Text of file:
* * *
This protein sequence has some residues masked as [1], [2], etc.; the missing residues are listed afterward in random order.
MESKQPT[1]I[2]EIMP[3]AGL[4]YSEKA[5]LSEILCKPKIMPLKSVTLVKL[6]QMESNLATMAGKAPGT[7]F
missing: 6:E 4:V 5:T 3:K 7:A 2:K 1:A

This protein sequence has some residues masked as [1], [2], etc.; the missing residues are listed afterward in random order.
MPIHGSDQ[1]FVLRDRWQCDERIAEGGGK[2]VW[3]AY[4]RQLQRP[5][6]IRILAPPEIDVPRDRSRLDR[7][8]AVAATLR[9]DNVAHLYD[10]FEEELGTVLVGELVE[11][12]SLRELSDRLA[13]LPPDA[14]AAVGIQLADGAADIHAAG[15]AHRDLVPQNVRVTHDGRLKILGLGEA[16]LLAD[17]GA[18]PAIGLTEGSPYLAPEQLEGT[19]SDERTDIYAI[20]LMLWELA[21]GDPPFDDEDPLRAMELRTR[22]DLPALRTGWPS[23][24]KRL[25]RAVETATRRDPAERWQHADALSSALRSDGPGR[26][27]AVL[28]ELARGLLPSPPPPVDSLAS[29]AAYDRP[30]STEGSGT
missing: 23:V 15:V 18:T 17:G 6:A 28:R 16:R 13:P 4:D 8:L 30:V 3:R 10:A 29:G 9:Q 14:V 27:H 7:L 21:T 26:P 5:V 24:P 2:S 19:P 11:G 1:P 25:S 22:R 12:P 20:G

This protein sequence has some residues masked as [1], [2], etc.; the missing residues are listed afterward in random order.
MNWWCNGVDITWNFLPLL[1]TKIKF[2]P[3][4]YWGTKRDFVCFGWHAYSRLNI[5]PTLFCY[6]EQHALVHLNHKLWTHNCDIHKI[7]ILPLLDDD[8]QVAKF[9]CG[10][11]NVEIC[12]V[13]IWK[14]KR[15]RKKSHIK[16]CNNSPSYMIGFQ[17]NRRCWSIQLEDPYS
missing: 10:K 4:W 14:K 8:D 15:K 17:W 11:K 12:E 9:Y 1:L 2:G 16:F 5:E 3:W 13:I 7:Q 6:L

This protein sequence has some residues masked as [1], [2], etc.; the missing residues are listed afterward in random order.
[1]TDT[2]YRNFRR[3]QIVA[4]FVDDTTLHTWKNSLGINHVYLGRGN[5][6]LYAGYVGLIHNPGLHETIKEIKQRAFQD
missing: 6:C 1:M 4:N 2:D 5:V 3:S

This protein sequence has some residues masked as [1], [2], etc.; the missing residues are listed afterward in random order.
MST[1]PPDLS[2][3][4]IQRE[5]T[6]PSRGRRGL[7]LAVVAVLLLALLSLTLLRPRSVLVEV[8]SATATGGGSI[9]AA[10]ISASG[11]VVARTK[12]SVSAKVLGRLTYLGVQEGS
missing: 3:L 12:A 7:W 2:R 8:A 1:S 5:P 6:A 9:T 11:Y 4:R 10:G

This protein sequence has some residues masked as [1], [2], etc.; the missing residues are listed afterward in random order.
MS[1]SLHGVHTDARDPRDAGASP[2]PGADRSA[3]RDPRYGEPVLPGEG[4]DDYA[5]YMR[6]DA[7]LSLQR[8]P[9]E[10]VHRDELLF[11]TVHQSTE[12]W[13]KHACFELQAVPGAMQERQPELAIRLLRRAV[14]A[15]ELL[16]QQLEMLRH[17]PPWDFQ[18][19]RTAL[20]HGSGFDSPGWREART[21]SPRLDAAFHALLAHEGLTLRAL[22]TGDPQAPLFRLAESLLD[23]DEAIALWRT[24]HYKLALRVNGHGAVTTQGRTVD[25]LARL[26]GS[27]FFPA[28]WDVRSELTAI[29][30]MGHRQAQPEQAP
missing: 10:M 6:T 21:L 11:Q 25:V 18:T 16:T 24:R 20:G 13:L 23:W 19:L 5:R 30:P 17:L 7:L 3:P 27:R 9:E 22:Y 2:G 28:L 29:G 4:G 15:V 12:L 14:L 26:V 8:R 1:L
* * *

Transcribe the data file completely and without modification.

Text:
This protein sequence has some residues masked as [1], [2], etc.; the missing residues are listed afterward in random order.
MESKQPT[1]I[2]EIMP[3]AGL[4]YSEKA[5]LSEILCKPKIMPLKSVTLVKL[6]QMESNLATMAGKAPGT[7]F
missing: 6:E 4:V 5:T 3:K 7:A 2:K 1:A

This protein sequence has some residues masked as [1], [2], etc.; the missing residues are listed afterward in random order.
MPIHGSDQ[1]FVLRDRWQCDERIAEGGGK[2]VW[3]AY[4]RQLQRP[5][6]IRILAPPEIDVPRDRSRLDR[7][8]AVAATLR[9]DNVAHLYD[10]FEEELGTVLVGELVE[11][12]SLRELSDRLA[13]LPPDA[14]AAVGIQLADGAADIHAAG[15]AHRDLVPQNVRVTHDGRLKILGLGEA[16]LLAD[17]GA[18]PAIGLTEGSPYLAPEQLEGT[19]SDERTDIYAI[20]LMLWELA[21]GDPPFDDEDPLRAMELRTR[22]DLPALRTGWPS[23][24]KRL[25]RAVETATRRDPAERWQHADALSSALRSDGPGR[26][27]AVL[28]ELARGLLPSPPPPVDSLAS[29]AAYDRP[30]STEGSGT
missing: 23:V 15:V 18:T 17:G 6:A 28:R 16:R 13:P 4:D 8:L 30:V 3:R 10:A 29:G 9:Q 14:V 27:H 7:L 21:T 26:P 5:V 24:P 2:S 19:P 11:G 1:P 25:S 22:R 12:P 20:G

This protein sequence has some residues masked as [1], [2], etc.; the missing residues are listed afterward in random order.
MNWWCNGVDITWNFLPLL[1]TKIKF[2]P[3][4]YWGTKRDFVCFGWHAYSRLNI[5]PTLFCY[6]EQHALVHLNHKLWTHNCDIHKI[7]ILPLLDDD[8]QVAKF[9]CG[10][11]NVEIC[12]V[13]IWK[14]KR[15]RKKSHIK[16]CNNSPSYMIGFQ[17]NRRCWSIQLEDPYS
missing: 10:K 4:W 14:K 8:D 15:K 17:W 11:K 12:E 9:Y 1:L 2:G 16:F 5:E 3:W 13:I 7:Q 6:L

This protein sequence has some residues masked as [1], [2], etc.; the missing residues are listed afterward in random order.
[1]TDT[2]YRNFRR[3]QIVA[4]FVDDTTLHTWKNSLGINHVYLGRGN[5][6]LYAGYVGLIHNPGLHETIKEIKQRAFQD
missing: 6:C 1:M 4:N 2:D 5:V 3:S

This protein sequence has some residues masked as [1], [2], etc.; the missing residues are listed afterward in random order.
MST[1]PPDLS[2][3][4]IQRE[5]T[6]PSRGRRGL[7]LAVVAVLLLALLSLTLLRPRSVLVEV[8]SATATGGGSI[9]AA[10]ISASG[11]VVARTK[12]SVSAKVLGRLTYLGVQEGS
missing: 3:L 12:A 7:W 2:R 8:A 1:S 5:P 6:A 9:T 11:Y 4:R 10:G

This protein sequence has some residues masked as [1], [2], etc.; the missing residues are listed afterward in random order.
MS[1]SLHGVHTDARDPRDAGASP[2]PGADRSA[3]RDPRYGEPVLPGEG[4]DDYA[5]YMR[6]DA[7]LSLQR[8]P[9]E[10]VHRDELLF[11]TVHQSTE[12]W[13]KHACFELQAVPGAMQERQPELAIRLLRRAV[14]A[15]ELL[16]QQLEMLRH[17]PPWDFQ[18][19]RTAL[20]HGSGFDSPGWREART[21]SPRLDAAFHALLAHEGLTLRAL[22]TGDPQAPLFRLAESLLD[23]DEAIALWRT[24]HYKLALRVNGHGAVTTQGRTVD[25]LARL[26]GS[27]FFPA[28]WDVRSELTAI[29][30]MGHRQAQPEQAP
missing: 10:M 6:T 21:L 11:Q 25:V 18:T 16:T 24:R 20:G 13:L 23:W 19:L 5:R 30:P 17:L 7:L 3:P 27:R 9:E 22:Y 2:G 28:L 29:G 4:G 15:V 12:L 14:L 26:V 8:R 1:L